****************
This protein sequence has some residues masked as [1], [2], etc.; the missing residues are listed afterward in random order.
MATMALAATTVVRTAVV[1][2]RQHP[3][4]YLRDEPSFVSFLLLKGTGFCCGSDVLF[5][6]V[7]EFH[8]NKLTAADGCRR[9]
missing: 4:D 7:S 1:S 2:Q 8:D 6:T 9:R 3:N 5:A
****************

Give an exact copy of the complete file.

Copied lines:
This protein sequence has some residues masked as [1], [2], etc.; the missing residues are listed afterward in random order.
MATMALAATTVVRTAVV[1][2]RQHP[3][4]YLRDEPSFVSFLLLKGTGFCCGSDVLF[5][6]V[7]EFH[8]NKLTAADGCRR[9]
missing: 4:D 7:S 1:S 2:Q 8:D 6:T 9:R 3:N 5:A